Ethanol Helping ‘Cool’ COVID-19 Rollout
How cool is this? I was just thumbing through my Twitter feed when I saw that Senator John Thune had tweeted;
First, ethanol helped meet the skyrocketing demand for hand sanitizer, Now it can provide much-needed dry ice for safely shipping the COVID-19 vaccine.
There is a caveat. Thune also added in his tweet, With the drop in fuel demand, though, plants are still struggling--limiting this CO2 byproduct.
I took a look at his linked article from High Plains Journal and found out more.
We are just catching wind that Ethanol may be taking on an important role in the distribution of the COVID-19 vaccine. Ethanol already fuels automobiles, but it's positive qualities continue to add up. According to the Renewable Fuels Association, plants across the nation capture LOADS of C02 during production. That's a LOAD of the national supply of C02 that's used for beverages and dry ice production.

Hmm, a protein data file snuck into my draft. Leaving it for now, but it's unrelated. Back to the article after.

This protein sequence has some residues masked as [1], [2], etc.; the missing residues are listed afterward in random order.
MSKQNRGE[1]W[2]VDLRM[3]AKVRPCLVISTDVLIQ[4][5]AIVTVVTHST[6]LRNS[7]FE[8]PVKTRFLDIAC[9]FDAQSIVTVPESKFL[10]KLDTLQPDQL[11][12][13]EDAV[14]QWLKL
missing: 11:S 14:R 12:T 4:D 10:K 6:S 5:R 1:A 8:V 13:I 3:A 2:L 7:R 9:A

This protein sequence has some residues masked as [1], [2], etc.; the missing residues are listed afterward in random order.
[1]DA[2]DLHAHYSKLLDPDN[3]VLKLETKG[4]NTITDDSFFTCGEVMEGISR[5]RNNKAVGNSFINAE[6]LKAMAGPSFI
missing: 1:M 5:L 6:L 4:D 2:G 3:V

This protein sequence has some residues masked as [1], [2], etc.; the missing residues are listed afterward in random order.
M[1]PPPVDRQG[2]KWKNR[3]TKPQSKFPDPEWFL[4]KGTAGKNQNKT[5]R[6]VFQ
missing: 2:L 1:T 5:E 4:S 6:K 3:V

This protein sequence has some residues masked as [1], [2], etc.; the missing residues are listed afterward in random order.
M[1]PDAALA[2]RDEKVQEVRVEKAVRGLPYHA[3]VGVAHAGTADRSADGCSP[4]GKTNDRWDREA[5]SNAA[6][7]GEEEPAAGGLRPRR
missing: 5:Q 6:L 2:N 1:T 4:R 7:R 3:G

That's right. Those corn fields you drive by here in South Dakota and around the nation are proving to be valuable in more ways than we could imagine. Dry ice is C02 in its solid form and that dry ice is being used to keep the COVID-19 vaccine super cool as it is delivered nationwide.
Many ethanol plants had either slowed down or in some cases halted production, but it's news like this that has producers perking their ears!
This whole COVID-19 ordeal has stretched and pulled our nation and the world to limits we hoped we would never have to endure. I for one, think it's pretty cool, pun intended, that corn, grown here in the midwest could be part of the long-term solution.
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